Company Profile: Cardinal Group Investments
Gaining a reputation for value-add investment, Cardinal Group Investments is growing one acquisition at a time.
Without capital and with only a little experience in student housing, the five principals of Cardinal Group Investments launched their company in 2004 with a lot of work ethic and dreams, and a passion for the business.
“We were in our early 20s and we used our own college experience to realize that student housing buildings were money makers,” says Alex O’Brien, one of the company’s principals. “We looked at student housing and realized it was an asset class we knew from experience, liked the macro trends, and there were great cash-on-cash returns. We also related better to students than our landlords did.”
As well, when the company looked at other property types, it had trouble locating deals that didn’t have cap rates of four or five percent in California, where several of the company’s principals were located. For a young company that had little experience and no track record, it raised its first round of capital through friends and family. Its first investments were a few single family homes near Miami University in Oxford, Ohio, where two of the principals went to college.
“We started with the market we knew,” says O’Brien.
It’s also interesting to note that Cardinal launched as a side business. All of the principals were working other jobs, as real estate investment analysts and market analysts.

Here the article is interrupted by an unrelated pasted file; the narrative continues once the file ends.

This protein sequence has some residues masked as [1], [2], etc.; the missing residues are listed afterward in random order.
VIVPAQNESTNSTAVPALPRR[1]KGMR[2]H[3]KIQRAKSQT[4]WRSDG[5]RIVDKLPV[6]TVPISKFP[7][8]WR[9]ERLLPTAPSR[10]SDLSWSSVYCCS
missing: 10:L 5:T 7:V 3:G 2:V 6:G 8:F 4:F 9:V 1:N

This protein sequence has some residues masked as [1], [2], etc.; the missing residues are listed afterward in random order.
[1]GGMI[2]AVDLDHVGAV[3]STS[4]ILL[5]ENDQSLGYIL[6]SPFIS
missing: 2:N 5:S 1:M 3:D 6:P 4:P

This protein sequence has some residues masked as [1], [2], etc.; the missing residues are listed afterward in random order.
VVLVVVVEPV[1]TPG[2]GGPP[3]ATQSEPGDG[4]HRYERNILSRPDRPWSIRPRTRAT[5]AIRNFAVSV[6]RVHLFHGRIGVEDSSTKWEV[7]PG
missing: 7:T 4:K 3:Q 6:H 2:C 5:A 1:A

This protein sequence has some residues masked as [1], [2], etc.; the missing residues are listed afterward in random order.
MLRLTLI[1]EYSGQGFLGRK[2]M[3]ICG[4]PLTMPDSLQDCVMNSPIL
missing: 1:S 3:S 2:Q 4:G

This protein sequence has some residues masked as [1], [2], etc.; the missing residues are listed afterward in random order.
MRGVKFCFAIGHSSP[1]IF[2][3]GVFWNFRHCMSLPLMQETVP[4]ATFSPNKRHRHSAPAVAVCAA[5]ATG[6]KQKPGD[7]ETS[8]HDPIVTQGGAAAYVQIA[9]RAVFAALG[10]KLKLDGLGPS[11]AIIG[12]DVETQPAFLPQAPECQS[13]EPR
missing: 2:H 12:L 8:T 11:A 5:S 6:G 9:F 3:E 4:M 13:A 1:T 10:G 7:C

“We knew how to look at and value investments,” says O’Brien. “When we were looking at our first investment of two single-family homes, we wrote a 35-page investment package and market summary for our friends and family investors. We treated those houses as if they were multi-million dollar properties. We have treated every investment as if we were an institutional player.”
Cardinal next bought a small apartment building in the market, and then a small portfolio of apartments in Madison, Wisconsin. Each deal helped build the company’s track record.
“At one point, we looked at our portfolio and realized we were very comfortable with scaling it,” says O’Brien. “We realized if we could acquire an 80-bed project and run it successfully, we could do the same with 200-bed and 500-bed properties. Once the platform was in place, we could grow exponentially.”
In 2009, the company bought its first large asset, the 495-bed University Apartments in Athens, Georgia, for about$10 million (now rebranded as The U on Riverbend), and has gone on to acquire other larger properties.
In 2010, the company acquired the Metropointe Lofts, a large student housing complex serving Georgia Tech and Georgia State University in Atlanta. The property was distressed financially and operationally. Its turnaround story and the improvements that Cardinal made to the property earned the company two SHB Innovator Awards in 2012.
Cardinal’s track record of improving projects helped it win the Metropointe deal (Cardinal has since rebranded the project WestMar Lofts). The company was in competition for the property with firms who had a longer history and deeper pockets. Cardinal had done more due diligence and research, and impressed the lender, who had control of the project, with a thorough, defined business plan.